“Jonah will watch over you, to make sure both you and my family remain unharmed until this is resolved.” Magritte’s lips did a serpentine twist at the lion-man. “Try to keep him relatively intact.”
“No promises.” Jonah purred against Shane’s cheek. “Welcome to the circus.”
I meant to write something new this week but time got away from me, so here's a continuation of last week's story. We'll see how I do next week, after I mow the lawn.
# # #
Before the man could leap or Shane could shoot, a thick cord of rough-skinned muscle wrapped around Shane’s waist and lifted him clear off the ground. With a sudden flip of the cord he found himself upside down and being shaken like a can of soda. He got off two wild shots before the gun flew from his hand.
The cord slid loose and dumped him on ground that lurched like the deck of a ship. He flailed for the knife in his boot, his backup weapon, but couldn’t even find his own body, let alone the hilt. His head spun like a dervish, and his gut seemed determined to climb up his throat and join it.
Somewhere an animal roared anxiously. Shane thought it might be the tiger.
Gradually the world, his brain and his stomach all settled back into their usual places. Shane groped across the dirt for his gun. A pair of muscular brown legs stepped into his ground-level sightline. A hand appeared and disappeared, taking his gun with it. Another set of legs joined the brown ones. These were gray, wrinkled at the knees, and thick around as fire hydrants. There were four of them.
“Thanks, Mindy,” the man said from somewhere above Shane’s head. “Better get inside before one of those asshole do-gooders sees you and tries to liberate you.”
The owner of the wrinkly legs let out a sound somewhere between a wheeze and a car horn. A trunk swept across Shane’s field of vision and slapped the lion-man on the ass. He raised his head enough to watch all of “Mindy” amble into the tent, and realized he’d just found one of the missing elephants. Not exactly Jumbo-sized, more on par with a Clydesdale. A youngster? Considering an adult could have crushed him, Shane figured it was better not to argue.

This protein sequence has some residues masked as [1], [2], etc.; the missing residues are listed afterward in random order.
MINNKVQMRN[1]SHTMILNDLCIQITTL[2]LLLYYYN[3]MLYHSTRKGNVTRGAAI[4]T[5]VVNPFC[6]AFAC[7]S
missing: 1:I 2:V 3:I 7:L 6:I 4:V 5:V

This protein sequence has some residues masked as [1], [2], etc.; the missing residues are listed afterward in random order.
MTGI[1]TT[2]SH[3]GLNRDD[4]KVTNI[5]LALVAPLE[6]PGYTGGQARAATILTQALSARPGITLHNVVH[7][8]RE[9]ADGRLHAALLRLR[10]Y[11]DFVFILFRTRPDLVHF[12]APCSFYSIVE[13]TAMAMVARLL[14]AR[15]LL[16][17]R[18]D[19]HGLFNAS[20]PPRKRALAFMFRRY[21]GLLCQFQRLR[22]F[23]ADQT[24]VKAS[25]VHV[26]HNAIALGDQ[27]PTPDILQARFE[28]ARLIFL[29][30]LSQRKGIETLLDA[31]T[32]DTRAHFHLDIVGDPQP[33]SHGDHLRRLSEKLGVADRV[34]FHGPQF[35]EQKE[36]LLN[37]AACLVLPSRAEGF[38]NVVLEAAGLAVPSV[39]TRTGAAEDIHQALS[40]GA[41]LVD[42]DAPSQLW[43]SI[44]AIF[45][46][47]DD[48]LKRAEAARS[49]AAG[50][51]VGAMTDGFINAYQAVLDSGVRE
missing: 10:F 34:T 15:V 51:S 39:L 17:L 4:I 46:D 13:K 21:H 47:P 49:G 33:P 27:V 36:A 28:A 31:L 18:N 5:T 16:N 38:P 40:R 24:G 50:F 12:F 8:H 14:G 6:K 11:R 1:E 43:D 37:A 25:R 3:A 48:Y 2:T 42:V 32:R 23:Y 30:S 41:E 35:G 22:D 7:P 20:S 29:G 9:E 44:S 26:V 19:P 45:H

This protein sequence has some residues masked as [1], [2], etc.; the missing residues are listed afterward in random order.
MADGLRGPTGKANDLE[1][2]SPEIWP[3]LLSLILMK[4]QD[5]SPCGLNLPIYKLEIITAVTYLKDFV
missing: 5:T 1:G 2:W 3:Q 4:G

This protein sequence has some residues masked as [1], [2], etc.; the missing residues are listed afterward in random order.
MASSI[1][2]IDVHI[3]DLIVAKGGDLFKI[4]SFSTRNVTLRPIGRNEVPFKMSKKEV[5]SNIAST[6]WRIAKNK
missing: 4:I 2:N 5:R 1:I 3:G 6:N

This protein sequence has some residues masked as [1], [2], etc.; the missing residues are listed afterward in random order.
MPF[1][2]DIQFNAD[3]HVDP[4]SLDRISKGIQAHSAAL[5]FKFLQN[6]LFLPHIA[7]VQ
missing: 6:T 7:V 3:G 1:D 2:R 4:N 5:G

He elbowed most of his torso off the ground. The roars still shook the tent walls. They did indeed originate from the tiger. The lioness treated Shane to a filthy look that said, You got me up for this?
“Dammit.” The lion-man passed Shane’s gun to the midget elephant and hurried over to the tiger’s cage. “Now look what you’ve done,” he fired at Shane. “If he shits himself, you’re cleaning it up.”
Shane sat up gingerly. Now that he was all the way upright and his head had stopped spinning, he had a better view of the elephant, which had his gun snugly secured in its trunk. He couldn’t take on even that small of a pachyderm with only a knife, or anything less than an assault rifle, so the gun was likely to stay in its possession. The elephant also blocked the tent’s only exit. It fanned its ears at him and made what sounded to Shane like a questioning noise.